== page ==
March 11, 2007

A historically insensitive budget: A case of missed opportunities

My immediate reaction, after hearing the Union Budget speech by our honourable Finance Minister (FM) was that this budget should not get more than 2 on a scale of 10. The reason? It was an extremely rare opportunity that a Finance Minister would have everything going in his favour while going to present his budget and yet it turns out to be a damp squib for every stakeholder of the economy. The fact is that Indian economy has been growing consistently by more than 8% for quite a few quarters now. The forex reserve stands at an all time high of around $188 billion, merchandise exports are on the verge of crossing the magic figure of $125 billion. Yet our FM found it difficult to garner all the courage to go ahead with a path breaking budget. Understandably the reasons for such sub-standard budget has nothing to do with the future of the economy but was intended towards the prospects of the United Progressive Alliance in the forthcoming elections. Amazingly, it miserably failed here too (!)

Coming afresh from the drubbing it got in the Punjab and Uttarakhand elections, the embarrassment from the leakage of the Quattrochi fiasco, and the untamable inflationary pressures, it was taken for granted that the FM would be too browbeaten to take too many initiatives. But no one expected such a hopeless budget, listening to which was more of a waste of time. But still probably many continued listening just in eager expectation that there would somewhere be some or the other kind of ray of hope, if not for the common man then at least for the industry so that its growth in turn can create employment for the progeny of the common man. But on the contrary this is one of those rarest of rare budgets which made everyone, starting from the stock market broker, the industrialist, the professionals and the middle class extremely upset. There’s nothing for anyone except those who pet dogs have allergy for Indian made food and completely depend on imported pet foods for their continued existence in a country, where it is a norm rather than an exception for the farmers to commit suicide.

In the first glance one may think that why am I so critical about the budget when it seems that the allocation for almost all the social sectors have been increased? But a closer look shows a different picture altogether. For example, the honourable Finance Minister claims to have increased the allocation on education by 34.2% to Rs 32,352 crore and for health and family welfare by 21.9% to Rs 15,291 crore. In actual terms it might sound impressive, but in reality there is no change with the previous year, if one compares the allocations as a percentage of GDP. Moreover the same allocation when compared to a population of 1.1 billion, (for the fact that on these parameters we have been ranked 126th by the UNDP)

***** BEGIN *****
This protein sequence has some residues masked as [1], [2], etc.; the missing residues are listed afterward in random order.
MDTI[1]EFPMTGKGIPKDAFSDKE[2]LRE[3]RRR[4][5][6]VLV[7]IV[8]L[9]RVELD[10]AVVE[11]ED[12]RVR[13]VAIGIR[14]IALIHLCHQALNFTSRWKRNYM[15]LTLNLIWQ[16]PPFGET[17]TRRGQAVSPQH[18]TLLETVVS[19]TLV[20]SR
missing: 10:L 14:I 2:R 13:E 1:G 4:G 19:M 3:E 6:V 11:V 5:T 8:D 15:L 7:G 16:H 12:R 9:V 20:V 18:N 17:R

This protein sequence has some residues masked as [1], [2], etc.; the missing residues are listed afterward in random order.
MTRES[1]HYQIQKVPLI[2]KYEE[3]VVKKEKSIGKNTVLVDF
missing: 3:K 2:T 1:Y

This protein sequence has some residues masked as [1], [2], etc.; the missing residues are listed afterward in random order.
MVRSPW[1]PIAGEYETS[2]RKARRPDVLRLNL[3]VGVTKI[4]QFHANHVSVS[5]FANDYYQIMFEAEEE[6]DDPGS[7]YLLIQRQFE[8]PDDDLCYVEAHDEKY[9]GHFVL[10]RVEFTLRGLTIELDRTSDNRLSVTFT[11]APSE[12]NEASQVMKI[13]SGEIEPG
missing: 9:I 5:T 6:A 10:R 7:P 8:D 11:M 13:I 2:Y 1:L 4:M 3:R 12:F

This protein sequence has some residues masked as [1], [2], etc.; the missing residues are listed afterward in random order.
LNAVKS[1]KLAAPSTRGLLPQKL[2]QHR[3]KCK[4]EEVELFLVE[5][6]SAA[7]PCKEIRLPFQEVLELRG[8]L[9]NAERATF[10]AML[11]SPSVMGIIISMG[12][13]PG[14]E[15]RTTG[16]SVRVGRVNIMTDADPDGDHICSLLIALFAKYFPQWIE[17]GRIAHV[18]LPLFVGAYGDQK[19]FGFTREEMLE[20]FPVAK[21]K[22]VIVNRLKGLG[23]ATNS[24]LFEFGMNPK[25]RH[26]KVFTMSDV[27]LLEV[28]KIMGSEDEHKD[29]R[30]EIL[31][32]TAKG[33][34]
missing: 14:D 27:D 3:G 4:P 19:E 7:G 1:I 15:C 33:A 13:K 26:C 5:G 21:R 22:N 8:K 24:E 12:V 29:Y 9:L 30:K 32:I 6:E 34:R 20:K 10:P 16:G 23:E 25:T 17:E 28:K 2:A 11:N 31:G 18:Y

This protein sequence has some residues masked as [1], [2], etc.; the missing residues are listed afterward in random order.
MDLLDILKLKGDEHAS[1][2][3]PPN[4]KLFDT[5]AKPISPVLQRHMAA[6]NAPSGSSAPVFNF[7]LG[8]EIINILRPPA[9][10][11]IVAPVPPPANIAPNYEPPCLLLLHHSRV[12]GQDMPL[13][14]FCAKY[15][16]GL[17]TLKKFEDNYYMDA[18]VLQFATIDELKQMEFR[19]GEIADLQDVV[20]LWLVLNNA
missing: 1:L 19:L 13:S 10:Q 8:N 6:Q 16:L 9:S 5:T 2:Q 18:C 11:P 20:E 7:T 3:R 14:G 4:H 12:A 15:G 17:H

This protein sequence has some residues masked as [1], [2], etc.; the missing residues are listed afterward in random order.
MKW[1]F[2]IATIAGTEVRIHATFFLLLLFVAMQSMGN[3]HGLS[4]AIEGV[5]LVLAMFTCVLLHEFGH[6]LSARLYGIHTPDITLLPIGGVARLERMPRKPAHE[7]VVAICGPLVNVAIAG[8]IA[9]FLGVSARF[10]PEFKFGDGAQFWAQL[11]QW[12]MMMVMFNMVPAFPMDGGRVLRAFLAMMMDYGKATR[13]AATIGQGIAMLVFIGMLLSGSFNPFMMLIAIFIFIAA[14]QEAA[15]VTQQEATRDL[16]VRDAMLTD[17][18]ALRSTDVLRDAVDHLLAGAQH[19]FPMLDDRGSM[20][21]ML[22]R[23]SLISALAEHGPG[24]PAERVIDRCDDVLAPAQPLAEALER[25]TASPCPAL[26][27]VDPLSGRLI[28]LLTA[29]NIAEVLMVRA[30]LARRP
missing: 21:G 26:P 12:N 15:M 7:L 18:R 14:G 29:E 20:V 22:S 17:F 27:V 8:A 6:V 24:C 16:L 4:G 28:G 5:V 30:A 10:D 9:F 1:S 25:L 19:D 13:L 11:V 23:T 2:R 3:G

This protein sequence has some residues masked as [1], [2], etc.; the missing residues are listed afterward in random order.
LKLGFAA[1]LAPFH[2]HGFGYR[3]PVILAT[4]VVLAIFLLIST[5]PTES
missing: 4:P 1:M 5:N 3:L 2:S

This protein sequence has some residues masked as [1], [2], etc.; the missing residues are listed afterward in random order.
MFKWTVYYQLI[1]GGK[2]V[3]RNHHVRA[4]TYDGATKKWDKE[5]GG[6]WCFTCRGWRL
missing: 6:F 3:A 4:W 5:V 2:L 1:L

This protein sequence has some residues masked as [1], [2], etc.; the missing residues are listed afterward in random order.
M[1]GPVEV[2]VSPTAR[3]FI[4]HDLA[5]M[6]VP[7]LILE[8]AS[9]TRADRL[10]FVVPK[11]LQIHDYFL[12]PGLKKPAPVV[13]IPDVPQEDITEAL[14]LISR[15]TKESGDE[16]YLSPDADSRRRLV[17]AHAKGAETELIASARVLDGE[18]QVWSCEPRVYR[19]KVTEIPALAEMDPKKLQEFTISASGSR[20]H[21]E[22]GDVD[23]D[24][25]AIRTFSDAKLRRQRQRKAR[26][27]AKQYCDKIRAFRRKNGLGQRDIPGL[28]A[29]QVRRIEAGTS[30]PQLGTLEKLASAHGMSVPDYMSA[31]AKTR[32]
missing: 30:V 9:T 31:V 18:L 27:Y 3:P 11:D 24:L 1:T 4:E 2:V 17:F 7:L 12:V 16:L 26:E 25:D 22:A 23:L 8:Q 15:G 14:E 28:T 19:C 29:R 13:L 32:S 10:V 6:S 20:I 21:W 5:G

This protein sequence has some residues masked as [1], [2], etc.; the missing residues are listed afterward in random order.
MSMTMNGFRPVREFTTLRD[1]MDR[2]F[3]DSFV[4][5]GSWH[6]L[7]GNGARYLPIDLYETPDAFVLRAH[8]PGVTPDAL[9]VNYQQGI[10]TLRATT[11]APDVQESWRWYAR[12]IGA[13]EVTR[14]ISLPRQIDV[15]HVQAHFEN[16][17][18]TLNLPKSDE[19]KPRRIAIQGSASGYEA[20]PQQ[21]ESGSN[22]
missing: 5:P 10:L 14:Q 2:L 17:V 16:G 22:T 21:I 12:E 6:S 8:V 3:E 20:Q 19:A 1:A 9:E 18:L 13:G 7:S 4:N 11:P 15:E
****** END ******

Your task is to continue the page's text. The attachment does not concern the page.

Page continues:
in addition taking into account the increased inflation coupled with the fact that majority of this money would go in servicing the salaries of the teachers and the increase of seats for the quota, there isn’t anything that is left. In the same league, the much hyped National Rural Employment Guarantee Scheme which was started with much fanfare last year for 200 districts with an allocation of Rs 11,300 crore, out of which according to the Economic Survey only Rs 6714.98 crore had been released till 31 January 2007. The FM took lot of pride in announcing that the scheme has been extended to 330 districts and the allocation has been increased to Rs 12,000 crore. This means a mere increase of Rs 700 crore for 130 districts. How much does then each district gets is now anybody’s guess. And coupled with the manner in which the scheme is functioning For HIV control programmes the FM has increased the allocation to Rs 969 crore. Imagine and compare that amount to control the most lethal disease in a country with 1.1 billion population and with the second largest population of HIV patients (5.1 million). No wonder it then tells the story about how sincere the government is to arrest this epidemic. FM’s decision to grant a scholarship of Rs 6,000 per year as means-cum-merit to 1,00,000 students to check school dropouts too might seem impressive but then again compare it with around 30% of our population living below poverty line for whom sustainable improvement in living conditions is only possible through education. In such a situation one lakh is nothing more than pittance.

In case of agriculture too, the Finance Minister, except for the customary increase in the allocation for irrigation and a few other nondescript things (factor in the increase in inflation and growth of GDP), hasn’t tried to deal with the real malaise of the sheer absence of a vibrant agricultural market which makes it difficult for the farmers to find the right price for their produce. Just as it has been for most of the other sectors where competition not only improved quality but also reduced prices; unless we decontrol agriculture and bring it out of the clutches of the babus and middlemen, farmers would continue to die… a few promises here and there notwithstanding.

Similarly by increasing the dividend distribution tax the finance minister has robbed the common man of an increase income through dividend. Moreover, he has now put an education cess of 3%. But the pertinent question remains that who would make sure that this money would be spent on education and not on giving subsidised food in parliament canteens?

While writing this column, (and on second thoughts) I felt that probably I went a little overboard while giving this budget a score of 2 on 10. Ideally, it should have been 0.5 on 10. This magnanimous score of 0.5 is on account of FM’s whole hearted effort of making the economy handicapped and a half hearted initiative for physically handicapped.

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